Although most breach of contract actions generally share the same basic elements, different issues can arise depending on the type of contract. For instance, a “standard” contract between two individuals will not be subject to the Uniform Commercial Code, as would a contract for the sale of goods between merchants. Contract agreements relating to construction also have some special rules, particularly as it relates to who breaches the contract.
With contractor agreements, many disputes arise from alleged poor workmanship, incorrect materials being used and/or accusations that someone has walked off the job or prevented work from being completed. Regarding the last item, if a contractor is prevented from completing the work on a construction project by the actions of the owners, the owners have breached the contract. Erney v. Freeman, 84 S.W.3d 529, 534 (Mo. Ct. App. 2002). If the work has been partially completed at the time of the owners’ actions, the contractor may be legally excused from the remaining contractual obligations and may cease work on the project. The contractor may then be able to sue for breach of an express contract or unjust enrichment for the value of the labor and materials provided. Statler Mfg., Inc. v. Brown, 691 S.W.2d 445, 448-48 (Mo. Ct. App. 1985).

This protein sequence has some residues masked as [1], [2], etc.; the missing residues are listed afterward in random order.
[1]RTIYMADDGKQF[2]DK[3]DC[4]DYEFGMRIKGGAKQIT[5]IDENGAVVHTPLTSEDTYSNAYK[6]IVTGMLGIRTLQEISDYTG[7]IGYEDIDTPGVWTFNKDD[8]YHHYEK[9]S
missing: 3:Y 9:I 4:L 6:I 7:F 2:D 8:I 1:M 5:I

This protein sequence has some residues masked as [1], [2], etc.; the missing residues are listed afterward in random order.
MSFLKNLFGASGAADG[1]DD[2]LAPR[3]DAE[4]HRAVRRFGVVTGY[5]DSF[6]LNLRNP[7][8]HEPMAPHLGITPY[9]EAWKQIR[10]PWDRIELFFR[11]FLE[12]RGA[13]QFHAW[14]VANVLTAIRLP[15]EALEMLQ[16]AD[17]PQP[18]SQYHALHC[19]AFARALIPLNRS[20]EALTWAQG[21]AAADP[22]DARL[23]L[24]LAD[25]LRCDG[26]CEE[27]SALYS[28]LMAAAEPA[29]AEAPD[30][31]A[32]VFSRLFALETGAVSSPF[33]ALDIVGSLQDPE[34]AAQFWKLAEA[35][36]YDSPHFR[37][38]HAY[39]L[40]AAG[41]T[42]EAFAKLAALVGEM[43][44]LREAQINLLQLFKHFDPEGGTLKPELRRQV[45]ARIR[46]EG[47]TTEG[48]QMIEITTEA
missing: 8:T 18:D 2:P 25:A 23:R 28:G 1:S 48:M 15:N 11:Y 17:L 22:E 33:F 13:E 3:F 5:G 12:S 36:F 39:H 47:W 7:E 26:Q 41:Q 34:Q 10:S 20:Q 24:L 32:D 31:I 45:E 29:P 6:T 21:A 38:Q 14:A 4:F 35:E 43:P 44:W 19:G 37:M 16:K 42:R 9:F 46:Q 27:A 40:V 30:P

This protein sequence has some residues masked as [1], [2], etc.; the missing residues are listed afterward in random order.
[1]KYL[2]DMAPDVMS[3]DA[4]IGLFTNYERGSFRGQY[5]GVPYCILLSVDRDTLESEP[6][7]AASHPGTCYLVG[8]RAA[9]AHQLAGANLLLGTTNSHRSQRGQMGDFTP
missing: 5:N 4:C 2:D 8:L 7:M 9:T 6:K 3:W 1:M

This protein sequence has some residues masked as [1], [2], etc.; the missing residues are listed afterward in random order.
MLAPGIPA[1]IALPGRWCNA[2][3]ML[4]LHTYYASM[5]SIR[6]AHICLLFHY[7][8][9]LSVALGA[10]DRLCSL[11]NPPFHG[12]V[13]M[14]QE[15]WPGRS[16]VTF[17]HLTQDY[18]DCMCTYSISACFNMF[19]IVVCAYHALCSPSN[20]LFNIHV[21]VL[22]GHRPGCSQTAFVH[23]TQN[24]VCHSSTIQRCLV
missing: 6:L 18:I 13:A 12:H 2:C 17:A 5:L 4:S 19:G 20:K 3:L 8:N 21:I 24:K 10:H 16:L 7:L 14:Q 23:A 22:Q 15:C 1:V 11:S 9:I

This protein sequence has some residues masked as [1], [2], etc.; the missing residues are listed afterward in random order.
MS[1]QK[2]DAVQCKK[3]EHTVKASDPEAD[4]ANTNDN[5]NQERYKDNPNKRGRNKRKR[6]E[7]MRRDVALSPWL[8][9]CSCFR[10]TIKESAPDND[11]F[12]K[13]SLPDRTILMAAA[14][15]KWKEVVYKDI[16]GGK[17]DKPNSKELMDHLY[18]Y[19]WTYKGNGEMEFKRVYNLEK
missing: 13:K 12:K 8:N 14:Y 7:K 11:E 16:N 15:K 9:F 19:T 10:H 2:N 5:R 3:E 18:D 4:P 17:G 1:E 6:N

With this framework in mind, it is necessary to determine which party (if any) breached by considering whether the contractor’s failure to complete the project, or the contractor’s ceasing of the work, was due to actions of the owners or due to the actions of the contractor walking away from the project.